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Coye Money Laundering Case ends in Victory for FIU Print E-mail
( 10 Votes )
Written by Shane D. Williams   
Thursday, 09 August 2012 00:00

Melanie Coye, Michael Coye and Athlee MatuteOn New Year’s Eve 2008, Financial Intelligence Unit officials, armed with warrants, collaborated with the Belize Police Department and raided the home of the Coye Family located at #12 Johnson Street. The raid yielded the FIU’s biggest bust as they found sums of cash in different denominations stashed in bags and suitcases. 62-year-old Michael Coye his wife 56-year-old Marlene, and 33-year-old daughter, Melanie Coye were arrested as a result.


After the cash was tallied, it amounted to $1,557,789 in Belize and US currency. A later search at the MoneyGram office, located at the time on Central American Boulevard, led to the seizure of several computers and boxes of documents. As investigations continued, Melanie’s husband, American national James Gerou was charged as well as Jude Coye, Ernest Raymond Jr., Athlee Matute, Dietrich Kingston, and Money Exchange International Limited was implicated. The charge was later withdrawn against Raymond, Jr.

The Prosecution’s main witness was Shawn Oliver. Oliver is the witness, who alerted FIU to irregularities and illegal activities at MoneyGram International.  She gave FIU two statements.  One statement dated December 29th, 2008 said that she had seen Melanie Coye of MoneyGram International send over $174,000 in US currency to Costa Rica.  A second statement which she gave FIU on May 19th, 2009, stated that MoneyGram was using driver’s licenses with people sending money to Belize in false names. In addition to numerous documents presented as evidence, the prosecution presented more than 30 witnesses to testify against the accused individuals, including handwriting experts. However, on Thursday, October 14th, the presiding judge, Justice Adolph Lucas, instructed a jury of nine individuals to pronounce the defendants not guilty because the prosecution did not have a case. In the judge’s summary of the case, he noted that there was prima facie evidence of forgery based on the testimonies in court and documents seized from Money Exchange International’s office. He spoke about the fact that the money cannot be accounted for and that there was evidence of tax evasion. However, Justice Lucas was not convinced that the prosecution proved that the money was proceeds of the license fraud or any other crime and then instructed the jury to set the accused individuals free.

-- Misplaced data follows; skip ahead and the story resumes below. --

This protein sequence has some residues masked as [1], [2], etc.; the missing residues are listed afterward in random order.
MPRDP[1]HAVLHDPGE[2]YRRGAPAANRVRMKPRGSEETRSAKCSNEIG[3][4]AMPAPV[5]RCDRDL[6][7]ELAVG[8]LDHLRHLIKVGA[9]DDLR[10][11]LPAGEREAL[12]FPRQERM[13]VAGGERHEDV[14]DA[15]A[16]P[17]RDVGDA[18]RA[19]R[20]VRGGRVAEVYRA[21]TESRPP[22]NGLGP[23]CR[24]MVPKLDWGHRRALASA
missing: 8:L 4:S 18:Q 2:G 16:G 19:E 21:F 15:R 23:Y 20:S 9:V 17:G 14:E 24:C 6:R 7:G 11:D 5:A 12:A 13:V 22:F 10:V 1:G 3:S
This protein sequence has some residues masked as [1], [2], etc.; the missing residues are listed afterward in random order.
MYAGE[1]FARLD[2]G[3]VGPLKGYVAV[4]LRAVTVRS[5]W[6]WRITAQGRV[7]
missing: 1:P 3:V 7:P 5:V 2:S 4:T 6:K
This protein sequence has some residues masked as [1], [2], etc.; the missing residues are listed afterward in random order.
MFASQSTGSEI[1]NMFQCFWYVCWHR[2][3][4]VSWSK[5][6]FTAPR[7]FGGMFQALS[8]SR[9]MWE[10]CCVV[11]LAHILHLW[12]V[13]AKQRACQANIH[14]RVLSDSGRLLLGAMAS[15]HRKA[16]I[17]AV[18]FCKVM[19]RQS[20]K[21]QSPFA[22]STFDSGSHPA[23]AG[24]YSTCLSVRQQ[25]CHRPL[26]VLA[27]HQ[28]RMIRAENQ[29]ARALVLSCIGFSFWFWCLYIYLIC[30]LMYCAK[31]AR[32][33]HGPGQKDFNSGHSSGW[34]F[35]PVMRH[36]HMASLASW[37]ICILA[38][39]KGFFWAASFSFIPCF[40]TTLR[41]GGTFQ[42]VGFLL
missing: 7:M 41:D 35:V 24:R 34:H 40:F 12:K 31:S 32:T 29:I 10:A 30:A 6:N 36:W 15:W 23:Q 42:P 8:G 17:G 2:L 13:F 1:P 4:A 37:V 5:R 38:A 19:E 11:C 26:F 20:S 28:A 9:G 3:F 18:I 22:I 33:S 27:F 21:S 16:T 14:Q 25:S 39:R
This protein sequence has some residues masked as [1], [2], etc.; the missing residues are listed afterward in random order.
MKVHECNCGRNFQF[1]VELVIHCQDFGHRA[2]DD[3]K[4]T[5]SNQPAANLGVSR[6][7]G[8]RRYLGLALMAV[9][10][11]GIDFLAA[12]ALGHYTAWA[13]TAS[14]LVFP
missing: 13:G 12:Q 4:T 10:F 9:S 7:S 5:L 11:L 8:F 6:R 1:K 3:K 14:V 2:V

Many questioned why is it that a case with that amount of circumstantial evidence did not make it to a jury. The ruling did not deter the FIU in their fight for justice. On July 21st, 2011 Senior Crown Counsel Antoinette Moore was supported by Tricia Pitts Anderson as the FIU won an appeal of Justice Lucas’ ruling. Court of Appeals Justices Douglas Mendez, Bryan Alleyne and Boyd Carey ordered that Melanie Coye, her father, Michael Coye, two of their employees, Athlee Matute and Dietrich Kingston along with the company, Money International Exchange Limited, stand trial for charges of money laundering.

After three weeks of hearing from attorneys of both sides of the case, the trial went to the jury on Friday, August 3rd, 2012. After more than 3 hours of deliberation, a jury of 9 convicted all defendants with a 7-2 majority verdict. Chief Justice Kenneth Benjamin reserved sentencing for Wednesday, August 8th. On Wednesday, Chief Justice Benjamin fined Kingston and Matute $25,000 each for their involvement in the crime. Melonie and Michael Coye were sentenced to 3 years in prison each. Melonie, who is considered the mastermind of the operation, was fined an additional $50,000. Michael Coye was fined an additional $25,000. If Melanie and Michael fail to pay the fines, they will have to serve an additional year in prison. The company was also fined $100,000.